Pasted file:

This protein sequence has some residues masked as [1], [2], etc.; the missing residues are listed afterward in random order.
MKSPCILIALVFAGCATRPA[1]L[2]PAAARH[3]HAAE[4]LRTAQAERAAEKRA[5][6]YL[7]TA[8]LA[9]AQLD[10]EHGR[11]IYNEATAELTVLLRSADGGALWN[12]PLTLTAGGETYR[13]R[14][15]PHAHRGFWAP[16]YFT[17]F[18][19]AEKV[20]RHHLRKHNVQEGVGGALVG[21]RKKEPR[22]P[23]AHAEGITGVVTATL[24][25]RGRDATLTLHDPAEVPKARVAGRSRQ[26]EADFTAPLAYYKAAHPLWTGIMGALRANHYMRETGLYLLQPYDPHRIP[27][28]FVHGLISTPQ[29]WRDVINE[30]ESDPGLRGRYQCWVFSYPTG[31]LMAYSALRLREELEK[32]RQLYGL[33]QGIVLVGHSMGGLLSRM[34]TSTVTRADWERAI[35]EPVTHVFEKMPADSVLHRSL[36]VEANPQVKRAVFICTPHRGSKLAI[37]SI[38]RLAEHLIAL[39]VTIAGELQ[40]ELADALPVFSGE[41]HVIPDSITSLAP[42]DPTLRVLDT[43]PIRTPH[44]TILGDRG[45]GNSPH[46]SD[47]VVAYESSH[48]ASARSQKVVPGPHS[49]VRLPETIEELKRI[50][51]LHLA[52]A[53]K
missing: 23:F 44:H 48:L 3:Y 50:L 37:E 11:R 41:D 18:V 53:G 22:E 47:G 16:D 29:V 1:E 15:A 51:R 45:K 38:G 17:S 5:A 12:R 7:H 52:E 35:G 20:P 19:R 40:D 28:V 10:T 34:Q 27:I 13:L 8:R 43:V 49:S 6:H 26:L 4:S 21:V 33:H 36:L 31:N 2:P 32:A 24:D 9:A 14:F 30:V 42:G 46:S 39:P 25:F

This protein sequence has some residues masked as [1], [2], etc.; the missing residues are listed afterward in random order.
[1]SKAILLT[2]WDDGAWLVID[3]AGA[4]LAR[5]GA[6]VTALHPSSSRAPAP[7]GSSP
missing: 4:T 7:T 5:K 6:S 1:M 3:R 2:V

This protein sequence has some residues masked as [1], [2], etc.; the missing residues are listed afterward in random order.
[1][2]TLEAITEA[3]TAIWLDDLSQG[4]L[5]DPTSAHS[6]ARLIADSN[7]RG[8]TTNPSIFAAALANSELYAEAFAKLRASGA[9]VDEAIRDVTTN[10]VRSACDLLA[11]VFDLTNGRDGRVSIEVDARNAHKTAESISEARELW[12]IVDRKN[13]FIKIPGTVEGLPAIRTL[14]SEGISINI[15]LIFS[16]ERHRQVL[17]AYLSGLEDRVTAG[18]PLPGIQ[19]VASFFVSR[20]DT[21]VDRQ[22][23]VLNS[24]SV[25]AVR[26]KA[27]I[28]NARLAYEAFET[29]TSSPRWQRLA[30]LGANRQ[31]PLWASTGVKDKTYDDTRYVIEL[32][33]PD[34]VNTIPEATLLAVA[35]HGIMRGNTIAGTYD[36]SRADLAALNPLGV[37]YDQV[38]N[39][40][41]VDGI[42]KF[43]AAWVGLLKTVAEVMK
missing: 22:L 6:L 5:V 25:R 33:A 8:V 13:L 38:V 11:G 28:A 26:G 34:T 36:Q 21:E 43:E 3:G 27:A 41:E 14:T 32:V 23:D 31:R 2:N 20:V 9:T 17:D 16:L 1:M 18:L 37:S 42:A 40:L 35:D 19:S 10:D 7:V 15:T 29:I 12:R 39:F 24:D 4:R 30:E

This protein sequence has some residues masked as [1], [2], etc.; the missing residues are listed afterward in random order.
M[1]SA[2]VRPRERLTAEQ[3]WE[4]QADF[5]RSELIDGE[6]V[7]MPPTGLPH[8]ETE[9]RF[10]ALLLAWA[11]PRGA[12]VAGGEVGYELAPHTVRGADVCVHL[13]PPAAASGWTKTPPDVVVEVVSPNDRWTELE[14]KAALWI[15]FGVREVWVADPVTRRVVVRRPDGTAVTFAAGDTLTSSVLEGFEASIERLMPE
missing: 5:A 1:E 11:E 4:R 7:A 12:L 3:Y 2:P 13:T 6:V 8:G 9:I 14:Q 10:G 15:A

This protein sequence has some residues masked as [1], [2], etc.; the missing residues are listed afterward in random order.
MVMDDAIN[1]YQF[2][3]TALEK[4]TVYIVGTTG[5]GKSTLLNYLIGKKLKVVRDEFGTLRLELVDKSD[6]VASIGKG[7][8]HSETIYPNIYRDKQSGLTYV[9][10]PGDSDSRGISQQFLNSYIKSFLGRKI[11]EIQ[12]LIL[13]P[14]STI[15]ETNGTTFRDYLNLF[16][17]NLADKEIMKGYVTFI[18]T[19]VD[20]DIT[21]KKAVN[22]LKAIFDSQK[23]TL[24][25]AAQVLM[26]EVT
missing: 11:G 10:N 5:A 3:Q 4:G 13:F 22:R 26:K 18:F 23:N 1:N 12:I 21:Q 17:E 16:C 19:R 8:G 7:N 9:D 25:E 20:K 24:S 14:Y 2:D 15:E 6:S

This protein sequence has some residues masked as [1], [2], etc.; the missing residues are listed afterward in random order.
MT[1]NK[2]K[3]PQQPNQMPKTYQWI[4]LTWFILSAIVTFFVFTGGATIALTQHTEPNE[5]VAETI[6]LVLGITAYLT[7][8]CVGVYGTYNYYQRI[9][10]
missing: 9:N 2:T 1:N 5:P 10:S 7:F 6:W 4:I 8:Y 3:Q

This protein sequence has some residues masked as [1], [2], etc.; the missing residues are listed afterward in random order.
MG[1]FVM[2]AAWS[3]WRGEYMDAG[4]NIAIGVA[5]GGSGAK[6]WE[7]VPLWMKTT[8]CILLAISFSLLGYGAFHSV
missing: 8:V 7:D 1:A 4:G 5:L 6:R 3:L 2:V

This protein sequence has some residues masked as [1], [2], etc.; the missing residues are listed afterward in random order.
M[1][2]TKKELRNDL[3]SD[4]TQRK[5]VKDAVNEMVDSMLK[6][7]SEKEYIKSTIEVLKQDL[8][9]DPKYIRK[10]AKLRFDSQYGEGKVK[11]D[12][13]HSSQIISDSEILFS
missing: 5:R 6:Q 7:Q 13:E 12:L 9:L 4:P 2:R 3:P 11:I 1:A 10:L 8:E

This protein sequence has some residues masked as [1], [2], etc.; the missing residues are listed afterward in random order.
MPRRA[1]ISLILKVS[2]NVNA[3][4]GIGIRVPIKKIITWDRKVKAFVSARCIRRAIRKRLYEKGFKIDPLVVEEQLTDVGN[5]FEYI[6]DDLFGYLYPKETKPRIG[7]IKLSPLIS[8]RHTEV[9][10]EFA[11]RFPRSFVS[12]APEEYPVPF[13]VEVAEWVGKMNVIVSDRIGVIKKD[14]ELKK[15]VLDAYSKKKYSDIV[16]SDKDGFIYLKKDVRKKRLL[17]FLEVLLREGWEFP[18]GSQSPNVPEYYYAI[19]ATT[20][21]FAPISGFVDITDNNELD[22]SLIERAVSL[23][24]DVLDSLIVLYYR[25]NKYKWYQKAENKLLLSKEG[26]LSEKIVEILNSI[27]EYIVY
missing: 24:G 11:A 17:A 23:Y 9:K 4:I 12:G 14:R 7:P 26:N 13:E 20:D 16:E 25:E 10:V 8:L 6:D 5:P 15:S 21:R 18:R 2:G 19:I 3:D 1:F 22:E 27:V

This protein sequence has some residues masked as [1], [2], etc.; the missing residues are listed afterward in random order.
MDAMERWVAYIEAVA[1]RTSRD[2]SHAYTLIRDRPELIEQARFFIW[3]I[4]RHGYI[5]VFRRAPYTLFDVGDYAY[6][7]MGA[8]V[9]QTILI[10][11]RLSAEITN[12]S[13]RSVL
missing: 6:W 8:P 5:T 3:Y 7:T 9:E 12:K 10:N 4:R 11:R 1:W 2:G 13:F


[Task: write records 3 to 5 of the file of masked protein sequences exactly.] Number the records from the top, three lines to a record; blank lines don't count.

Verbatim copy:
This protein sequence has some residues masked as [1], [2], etc.; the missing residues are listed afterward in random order.
[1][2]TLEAITEA[3]TAIWLDDLSQG[4]L[5]DPTSAHS[6]ARLIADSN[7]RG[8]TTNPSIFAAALANSELYAEAFAKLRASGA[9]VDEAIRDVTTN[10]VRSACDLLA[11]VFDLTNGRDGRVSIEVDARNAHKTAESISEARELW[12]IVDRKN[13]FIKIPGTVEGLPAIRTL[14]SEGISINI[15]LIFS[16]ERHRQVL[17]AYLSGLEDRVTAG[18]PLPGIQ[19]VASFFVSR[20]DT[21]VDRQ[22][23]VLNS[24]SV[25]AVR[26]KA[27]I[28]NARLAYEAFET[29]TSSPRWQRLA[30]LGANRQ[31]PLWASTGVKDKTYDDTRYVIEL[32][33]PD[34]VNTIPEATLLAVA[35]HGIMRGNTIAGTYD[36]SRADLAALNPLGV[37]YDQV[38]N[39][40][41]VDGI[42]KF[43]AAWVGLLKTVAEVMK
missing: 22:L 6:L 5:V 25:R 33:A 8:V 13:L 38:V 11:G 28:A 26:G 34:T 36:Q 21:E 43:E 3:G 27:A 41:E 14:T 32:V 23:D 31:R 2:N 20:V 9:T 17:D 16:L 1:M 18:L 37:S 42:A 40:L 35:D 19:S 10:D 7:V 15:T 29:I 12:R 39:F 24:D 4:R 30:E

This protein sequence has some residues masked as [1], [2], etc.; the missing residues are listed afterward in random order.
M[1]SA[2]VRPRERLTAEQ[3]WE[4]QADF[5]RSELIDGE[6]V[7]MPPTGLPH[8]ETE[9]RF[10]ALLLAWA[11]PRGA[12]VAGGEVGYELAPHTVRGADVCVHL[13]PPAAASGWTKTPPDVVVEVVSPNDRWTELE[14]KAALWI[15]FGVREVWVADPVTRRVVVRRPDGTAVTFAAGDTLTSSVLEGFEASIERLMPE
missing: 5:A 1:E 11:E 4:R 7:A 12:L 3:Y 2:P 13:T 6:V 8:G 9:I 14:Q 10:G 15:A

This protein sequence has some residues masked as [1], [2], etc.; the missing residues are listed afterward in random order.
MVMDDAIN[1]YQF[2][3]TALEK[4]TVYIVGTTG[5]GKSTLLNYLIGKKLKVVRDEFGTLRLELVDKSD[6]VASIGKG[7][8]HSETIYPNIYRDKQSGLTYV[9][10]PGDSDSRGISQQFLNSYIKSFLGRKI[11]EIQ[12]LIL[13]P[14]STI[15]ETNGTTFRDYLNLF[16][17]NLADKEIMKGYVTFI[18]T[19]VD[20]DIT[21]KKAVN[22]LKAIFDSQK[23]TL[24][25]AAQVLM[26]EVT
missing: 11:G 10:N 5:A 3:Q 4:G 13:F 22:R 26:K 18:F 23:N 1:N 12:I 21:Q 17:E 16:C 19:R 8:G 7:N 9:D 25:E 20:K 24:S 14:Y 2:D 15:E 6:S